A few years ago one of my contracting clients gave me a book for a Christmas gift. It was a thoughtful gesture. It mattered all the more that I received it from a client who I’d spent a lot of time working for and who I know had spent a lot of time thinking about some of the issues the book raised. I read the book, and applied its lessons to my life, both business and personal.
Since then, I’ve given and received books to business colleagues and clients. Books are a unique gift because they convey a message in a way that few other gifts do. A book is a more committing gift than a visa gift card or a piece of electronic equipment (both gifts I’ve also received and was thankful for). You are asking for the receiver’s time and focus, and making a statement that the gift is worthy of both of those. You’re also making the statement that the recipient will benefit from the book. It’s a gift that actually has some demands (a bit like giving a gym membership, without as much judgement).
When you are giving a book, you’re giving a new idea. You are saying you were touched or changed by this book, and you hope that the recipient will find the same idea. You also need to understand the receiver–will they find the same benefit? Have they already tuned into the ideas so it will deepen their understanding? Is this a new perspective for them?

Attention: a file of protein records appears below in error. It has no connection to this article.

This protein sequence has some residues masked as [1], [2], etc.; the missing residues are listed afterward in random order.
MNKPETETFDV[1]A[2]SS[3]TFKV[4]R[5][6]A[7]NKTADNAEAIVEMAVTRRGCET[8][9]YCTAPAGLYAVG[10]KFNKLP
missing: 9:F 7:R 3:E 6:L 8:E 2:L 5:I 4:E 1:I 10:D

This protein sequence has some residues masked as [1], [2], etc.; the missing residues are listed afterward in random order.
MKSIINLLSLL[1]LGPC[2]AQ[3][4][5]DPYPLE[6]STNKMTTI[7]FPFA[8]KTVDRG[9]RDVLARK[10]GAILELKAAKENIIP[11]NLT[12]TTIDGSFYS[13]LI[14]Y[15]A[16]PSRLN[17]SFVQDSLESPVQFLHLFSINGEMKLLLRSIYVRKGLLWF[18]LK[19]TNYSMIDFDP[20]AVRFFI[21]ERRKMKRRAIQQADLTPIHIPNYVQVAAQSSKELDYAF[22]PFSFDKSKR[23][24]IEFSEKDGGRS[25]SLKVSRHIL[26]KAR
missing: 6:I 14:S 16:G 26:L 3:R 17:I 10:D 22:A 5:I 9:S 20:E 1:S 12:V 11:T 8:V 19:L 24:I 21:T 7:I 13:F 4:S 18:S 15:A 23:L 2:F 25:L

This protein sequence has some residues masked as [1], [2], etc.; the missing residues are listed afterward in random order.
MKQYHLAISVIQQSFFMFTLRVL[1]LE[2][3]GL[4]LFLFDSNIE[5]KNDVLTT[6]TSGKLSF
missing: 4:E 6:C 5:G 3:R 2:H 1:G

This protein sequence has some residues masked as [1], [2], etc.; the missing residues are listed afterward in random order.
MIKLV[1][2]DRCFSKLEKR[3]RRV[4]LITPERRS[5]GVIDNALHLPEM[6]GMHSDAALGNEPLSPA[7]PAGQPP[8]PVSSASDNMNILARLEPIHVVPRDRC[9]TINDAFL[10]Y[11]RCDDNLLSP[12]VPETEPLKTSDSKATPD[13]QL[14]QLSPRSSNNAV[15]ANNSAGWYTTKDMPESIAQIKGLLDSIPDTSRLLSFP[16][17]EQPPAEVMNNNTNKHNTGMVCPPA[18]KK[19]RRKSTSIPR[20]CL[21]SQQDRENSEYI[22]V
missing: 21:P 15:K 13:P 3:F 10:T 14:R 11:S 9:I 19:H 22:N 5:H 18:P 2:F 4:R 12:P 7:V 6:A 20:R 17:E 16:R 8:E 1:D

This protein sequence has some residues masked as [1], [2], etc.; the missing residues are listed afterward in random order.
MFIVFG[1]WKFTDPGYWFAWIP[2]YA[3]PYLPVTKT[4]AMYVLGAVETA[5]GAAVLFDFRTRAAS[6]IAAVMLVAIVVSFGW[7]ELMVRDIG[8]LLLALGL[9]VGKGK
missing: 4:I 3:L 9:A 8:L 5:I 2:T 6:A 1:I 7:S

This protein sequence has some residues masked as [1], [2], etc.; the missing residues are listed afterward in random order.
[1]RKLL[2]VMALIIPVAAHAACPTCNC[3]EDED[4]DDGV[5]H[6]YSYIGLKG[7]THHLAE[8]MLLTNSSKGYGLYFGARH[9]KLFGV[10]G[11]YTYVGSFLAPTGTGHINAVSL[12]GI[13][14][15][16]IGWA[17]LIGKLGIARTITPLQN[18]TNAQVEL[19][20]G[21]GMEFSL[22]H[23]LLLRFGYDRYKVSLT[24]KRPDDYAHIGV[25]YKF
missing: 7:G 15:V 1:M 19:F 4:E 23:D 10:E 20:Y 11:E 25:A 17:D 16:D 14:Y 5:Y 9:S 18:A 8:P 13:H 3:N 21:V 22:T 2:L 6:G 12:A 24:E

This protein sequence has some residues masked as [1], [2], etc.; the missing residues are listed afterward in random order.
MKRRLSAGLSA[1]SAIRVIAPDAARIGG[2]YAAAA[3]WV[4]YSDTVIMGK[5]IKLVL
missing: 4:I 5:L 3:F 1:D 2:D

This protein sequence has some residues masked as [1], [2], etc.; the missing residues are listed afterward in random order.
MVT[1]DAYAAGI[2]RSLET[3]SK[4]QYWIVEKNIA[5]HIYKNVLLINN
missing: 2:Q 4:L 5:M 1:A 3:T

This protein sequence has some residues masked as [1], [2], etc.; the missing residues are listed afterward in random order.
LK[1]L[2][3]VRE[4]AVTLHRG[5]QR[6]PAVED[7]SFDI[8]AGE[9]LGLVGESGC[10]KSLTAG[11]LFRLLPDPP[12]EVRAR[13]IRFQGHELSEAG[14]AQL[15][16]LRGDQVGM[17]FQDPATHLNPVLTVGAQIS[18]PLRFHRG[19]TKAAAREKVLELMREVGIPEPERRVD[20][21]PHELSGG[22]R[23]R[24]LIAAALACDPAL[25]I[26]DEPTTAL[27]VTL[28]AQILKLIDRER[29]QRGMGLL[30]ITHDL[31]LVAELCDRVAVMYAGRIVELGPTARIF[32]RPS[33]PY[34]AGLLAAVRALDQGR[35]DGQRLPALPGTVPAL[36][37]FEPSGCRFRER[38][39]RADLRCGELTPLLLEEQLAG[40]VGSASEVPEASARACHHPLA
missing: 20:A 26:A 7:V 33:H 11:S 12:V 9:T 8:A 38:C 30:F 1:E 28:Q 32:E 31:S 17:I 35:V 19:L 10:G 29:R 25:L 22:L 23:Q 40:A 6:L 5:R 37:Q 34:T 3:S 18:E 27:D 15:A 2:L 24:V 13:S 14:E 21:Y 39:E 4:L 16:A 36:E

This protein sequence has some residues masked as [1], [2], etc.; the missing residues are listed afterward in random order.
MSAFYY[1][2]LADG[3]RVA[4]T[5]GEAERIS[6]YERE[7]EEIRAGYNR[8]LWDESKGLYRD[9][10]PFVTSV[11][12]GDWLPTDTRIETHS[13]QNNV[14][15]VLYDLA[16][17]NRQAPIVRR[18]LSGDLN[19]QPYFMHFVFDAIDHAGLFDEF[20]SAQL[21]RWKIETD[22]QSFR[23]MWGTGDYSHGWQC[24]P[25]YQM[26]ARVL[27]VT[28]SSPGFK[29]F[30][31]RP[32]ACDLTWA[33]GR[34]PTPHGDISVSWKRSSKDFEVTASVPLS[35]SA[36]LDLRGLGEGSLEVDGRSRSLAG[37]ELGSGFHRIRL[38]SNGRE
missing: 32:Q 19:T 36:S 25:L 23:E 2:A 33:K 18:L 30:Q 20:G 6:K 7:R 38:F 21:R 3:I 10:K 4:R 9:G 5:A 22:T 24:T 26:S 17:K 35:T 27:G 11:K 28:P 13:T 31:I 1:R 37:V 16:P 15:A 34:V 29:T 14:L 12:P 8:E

Bonus! If you set giving worthy books as a goal, it will make you read more books. It also has the beneficial side effect of forcing you to evaluate books you read from the perspective of ‘would I want to give this as a gift?’. Not every book has to meet that criteria, just as not every meal should be broccoli and yogurt, but it is a useful filter if you have limited reading time.
I hope I’ve convinced you to try giving books to your clients, colleagues, bosses and employees. The easiest way to start is to find a solid business book that you’ve enjoyed reading (‘Getting to Yes’ and ‘The Personal MBA’ are two candidates) and sending it to someone you have worked with for a while. Then, start a list and add any other books that resonate with you. When the holidays come around, you’ll have a list to choose from. Start small because of this higher bar this sets–you’re not just asking for a ‘Thank You’ and a place on a shelf, you’re asking for time and focus. And those are precious.